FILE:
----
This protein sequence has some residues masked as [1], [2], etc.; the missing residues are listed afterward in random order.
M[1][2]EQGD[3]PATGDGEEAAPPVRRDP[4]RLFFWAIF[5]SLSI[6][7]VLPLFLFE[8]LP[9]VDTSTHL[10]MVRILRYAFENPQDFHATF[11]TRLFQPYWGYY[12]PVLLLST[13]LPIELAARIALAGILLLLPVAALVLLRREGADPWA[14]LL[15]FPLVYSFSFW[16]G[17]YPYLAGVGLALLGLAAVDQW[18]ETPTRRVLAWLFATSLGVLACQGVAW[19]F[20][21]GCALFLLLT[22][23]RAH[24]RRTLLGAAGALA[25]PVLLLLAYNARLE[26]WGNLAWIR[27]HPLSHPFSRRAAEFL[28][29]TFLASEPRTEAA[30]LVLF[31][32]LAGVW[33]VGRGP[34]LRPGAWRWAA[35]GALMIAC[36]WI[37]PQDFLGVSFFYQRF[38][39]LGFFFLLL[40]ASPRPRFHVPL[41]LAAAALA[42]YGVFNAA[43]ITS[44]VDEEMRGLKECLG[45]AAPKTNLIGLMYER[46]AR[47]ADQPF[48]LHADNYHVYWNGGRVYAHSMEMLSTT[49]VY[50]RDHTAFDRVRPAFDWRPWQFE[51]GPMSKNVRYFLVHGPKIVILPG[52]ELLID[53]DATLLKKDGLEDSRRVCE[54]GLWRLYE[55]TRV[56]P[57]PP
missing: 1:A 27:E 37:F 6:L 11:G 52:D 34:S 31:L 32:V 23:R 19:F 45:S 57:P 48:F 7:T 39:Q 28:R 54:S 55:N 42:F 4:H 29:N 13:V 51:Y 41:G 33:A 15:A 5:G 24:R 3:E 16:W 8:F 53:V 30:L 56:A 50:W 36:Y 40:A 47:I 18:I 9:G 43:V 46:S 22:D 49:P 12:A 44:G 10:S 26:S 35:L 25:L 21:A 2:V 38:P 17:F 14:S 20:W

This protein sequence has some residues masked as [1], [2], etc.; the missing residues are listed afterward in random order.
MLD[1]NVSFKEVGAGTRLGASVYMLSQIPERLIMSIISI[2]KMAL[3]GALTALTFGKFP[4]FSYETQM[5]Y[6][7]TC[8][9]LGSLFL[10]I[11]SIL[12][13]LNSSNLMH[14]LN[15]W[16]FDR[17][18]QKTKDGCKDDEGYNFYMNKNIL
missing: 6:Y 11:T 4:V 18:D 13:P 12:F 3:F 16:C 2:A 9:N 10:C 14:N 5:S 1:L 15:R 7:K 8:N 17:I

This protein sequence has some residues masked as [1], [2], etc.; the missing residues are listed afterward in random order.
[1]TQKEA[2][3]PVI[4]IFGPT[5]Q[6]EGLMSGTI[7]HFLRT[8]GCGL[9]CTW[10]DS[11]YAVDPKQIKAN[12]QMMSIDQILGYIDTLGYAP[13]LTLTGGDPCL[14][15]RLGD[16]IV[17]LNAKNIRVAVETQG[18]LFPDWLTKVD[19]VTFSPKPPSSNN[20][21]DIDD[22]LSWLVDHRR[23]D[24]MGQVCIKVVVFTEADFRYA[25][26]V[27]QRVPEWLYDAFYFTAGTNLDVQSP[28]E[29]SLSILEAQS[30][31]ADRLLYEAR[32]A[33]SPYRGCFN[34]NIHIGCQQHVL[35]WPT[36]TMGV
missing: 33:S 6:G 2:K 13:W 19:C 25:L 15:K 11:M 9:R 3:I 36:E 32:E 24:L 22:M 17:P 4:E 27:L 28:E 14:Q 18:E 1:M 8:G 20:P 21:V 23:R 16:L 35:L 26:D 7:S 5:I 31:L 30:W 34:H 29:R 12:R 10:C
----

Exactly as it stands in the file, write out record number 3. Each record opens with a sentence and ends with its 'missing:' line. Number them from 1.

This protein sequence has some residues masked as [1], [2], etc.; the missing residues are listed afterward in random order.
[1]TQKEA[2][3]PVI[4]IFGPT[5]Q[6]EGLMSGTI[7]HFLRT[8]GCGL[9]CTW[10]DS[11]YAVDPKQIKAN[12]QMMSIDQILGYIDTLGYAP[13]LTLTGGDPCL[14][15]RLGD[16]IV[17]LNAKNIRVAVETQG[18]LFPDWLTKVD[19]VTFSPKPPSSNN[20][21]DIDD[22]LSWLVDHRR[23]D[24]MGQVCIKVVVFTEADFRYA[25][26]V[27]QRVPEWLYDAFYFTAGTNLDVQSP[28]E[29]SLSILEAQS[30][31]ADRLLYEAR[32]A[33]SPYRGCFN[34]NIHIGCQQHVL[35]WPT[36]TMGV
missing: 33:S 6:G 2:K 13:W 19:C 25:L 15:K 11:M 9:R 3:I 36:E 32:E 24:L 22:M 17:P 4:E 27:L 28:E 14:Q 18:E 1:M 8:G 20:P 21:V 23:R 16:L 35:L 26:D 7:S 5:I 31:L 30:W 34:H 29:R 12:R 10:C